Leaving no one behind: Urban poverty traps in Sub-Saharan Africa

Teresa Janz, Britta Augsburg, Franziska Gassmann & Zina Nimeh


Despite considerable achievements in the reduction of poverty over the last decades,poverty remains conspicuously high and profound. While fast urban population growth, especially in Sub-Saharan Africa, has contributed to poverty reduction, new development challenges like the urbanisation of poverty emerge. This paper investigates the persistence of urban poverty within the theory of poverty traps among urban households in Nigeria and Tanzania. Using household panel data from the World Bank Living Standard Measurement Study, we test whether consumption-based poverty traps exist in these contexts. Our results show that initially poor households experience an increase in well-being over time, while richer households face a decline and remain vulnerable to falling back into poverty. However, a sticky consumption floor as well as divergence of the floor with the mean show that despite upward dynamics amongst the poor, some are being being left behind. Finally, we argue that improved urban data is needed to identify the vulnerable middle, and to design structural policies preventing them from falling back into poverty.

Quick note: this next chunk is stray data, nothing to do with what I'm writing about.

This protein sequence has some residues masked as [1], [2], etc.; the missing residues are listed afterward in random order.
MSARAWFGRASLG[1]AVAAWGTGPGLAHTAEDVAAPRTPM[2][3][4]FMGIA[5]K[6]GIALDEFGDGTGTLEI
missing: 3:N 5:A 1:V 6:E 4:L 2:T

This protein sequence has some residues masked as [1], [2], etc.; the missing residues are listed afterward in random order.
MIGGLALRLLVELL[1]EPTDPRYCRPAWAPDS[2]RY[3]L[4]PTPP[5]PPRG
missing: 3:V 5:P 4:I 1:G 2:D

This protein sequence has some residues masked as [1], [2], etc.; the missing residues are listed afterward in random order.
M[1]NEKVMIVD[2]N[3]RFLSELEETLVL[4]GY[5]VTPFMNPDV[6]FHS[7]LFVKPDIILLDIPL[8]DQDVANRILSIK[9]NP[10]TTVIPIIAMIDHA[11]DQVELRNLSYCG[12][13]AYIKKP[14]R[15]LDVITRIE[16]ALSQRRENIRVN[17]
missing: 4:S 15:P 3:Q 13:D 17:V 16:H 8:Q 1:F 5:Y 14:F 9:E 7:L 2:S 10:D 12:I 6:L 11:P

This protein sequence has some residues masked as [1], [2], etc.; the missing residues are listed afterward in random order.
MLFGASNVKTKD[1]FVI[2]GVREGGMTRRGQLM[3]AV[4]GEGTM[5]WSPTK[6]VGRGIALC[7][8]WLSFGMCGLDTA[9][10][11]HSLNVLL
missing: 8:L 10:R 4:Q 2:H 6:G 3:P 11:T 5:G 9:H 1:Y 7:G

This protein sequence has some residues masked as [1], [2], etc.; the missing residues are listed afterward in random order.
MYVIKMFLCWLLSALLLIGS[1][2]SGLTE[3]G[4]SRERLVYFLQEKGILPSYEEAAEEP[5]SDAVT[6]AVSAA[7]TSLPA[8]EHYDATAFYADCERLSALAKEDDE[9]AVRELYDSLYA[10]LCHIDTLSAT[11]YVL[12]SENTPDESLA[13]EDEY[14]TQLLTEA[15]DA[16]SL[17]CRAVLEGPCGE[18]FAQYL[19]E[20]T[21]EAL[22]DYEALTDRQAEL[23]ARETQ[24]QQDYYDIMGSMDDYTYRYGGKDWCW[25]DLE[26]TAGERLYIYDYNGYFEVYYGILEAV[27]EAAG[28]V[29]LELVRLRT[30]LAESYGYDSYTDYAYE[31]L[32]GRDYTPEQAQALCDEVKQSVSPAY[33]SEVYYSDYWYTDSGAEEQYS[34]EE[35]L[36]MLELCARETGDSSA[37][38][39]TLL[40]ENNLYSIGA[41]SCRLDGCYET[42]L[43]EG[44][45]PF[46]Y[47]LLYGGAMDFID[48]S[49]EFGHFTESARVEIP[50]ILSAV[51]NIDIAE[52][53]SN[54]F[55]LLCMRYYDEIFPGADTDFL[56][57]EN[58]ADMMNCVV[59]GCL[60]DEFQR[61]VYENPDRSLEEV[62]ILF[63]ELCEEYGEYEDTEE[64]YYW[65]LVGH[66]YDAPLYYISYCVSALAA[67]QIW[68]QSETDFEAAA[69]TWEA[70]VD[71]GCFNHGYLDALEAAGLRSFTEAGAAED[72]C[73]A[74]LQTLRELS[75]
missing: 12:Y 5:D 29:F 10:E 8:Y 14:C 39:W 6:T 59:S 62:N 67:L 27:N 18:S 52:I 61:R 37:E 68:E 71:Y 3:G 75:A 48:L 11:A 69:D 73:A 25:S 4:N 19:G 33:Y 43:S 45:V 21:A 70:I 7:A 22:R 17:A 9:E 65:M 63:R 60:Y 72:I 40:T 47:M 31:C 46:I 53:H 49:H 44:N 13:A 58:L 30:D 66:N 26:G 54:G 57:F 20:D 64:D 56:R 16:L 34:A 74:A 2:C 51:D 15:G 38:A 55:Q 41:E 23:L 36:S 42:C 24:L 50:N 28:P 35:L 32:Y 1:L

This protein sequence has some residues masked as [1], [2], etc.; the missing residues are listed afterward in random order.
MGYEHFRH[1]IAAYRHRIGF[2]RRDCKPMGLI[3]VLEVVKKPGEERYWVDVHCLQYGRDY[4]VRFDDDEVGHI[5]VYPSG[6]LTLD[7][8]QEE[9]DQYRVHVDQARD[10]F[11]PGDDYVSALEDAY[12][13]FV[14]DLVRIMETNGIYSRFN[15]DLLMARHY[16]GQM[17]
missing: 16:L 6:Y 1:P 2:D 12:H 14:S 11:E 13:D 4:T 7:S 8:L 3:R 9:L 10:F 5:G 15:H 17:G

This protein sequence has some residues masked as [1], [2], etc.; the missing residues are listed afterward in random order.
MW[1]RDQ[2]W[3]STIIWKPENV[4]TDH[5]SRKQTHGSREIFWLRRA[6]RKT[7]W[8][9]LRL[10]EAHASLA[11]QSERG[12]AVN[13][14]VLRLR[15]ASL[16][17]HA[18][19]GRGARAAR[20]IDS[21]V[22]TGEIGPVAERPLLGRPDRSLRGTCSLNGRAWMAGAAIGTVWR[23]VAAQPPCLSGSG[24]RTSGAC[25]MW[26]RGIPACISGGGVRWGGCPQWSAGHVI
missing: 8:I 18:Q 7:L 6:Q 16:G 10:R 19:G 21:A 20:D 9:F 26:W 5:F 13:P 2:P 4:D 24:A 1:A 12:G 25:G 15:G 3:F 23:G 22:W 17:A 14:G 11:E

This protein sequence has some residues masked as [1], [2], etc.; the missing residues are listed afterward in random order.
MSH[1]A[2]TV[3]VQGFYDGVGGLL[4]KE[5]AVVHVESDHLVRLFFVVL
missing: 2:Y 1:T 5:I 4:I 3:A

JEL Classification: I32, P25, E21

Keywords: urban poverty, poverty trap, Sub-Saharan Africa, consumption floor, social protection

Download the working paper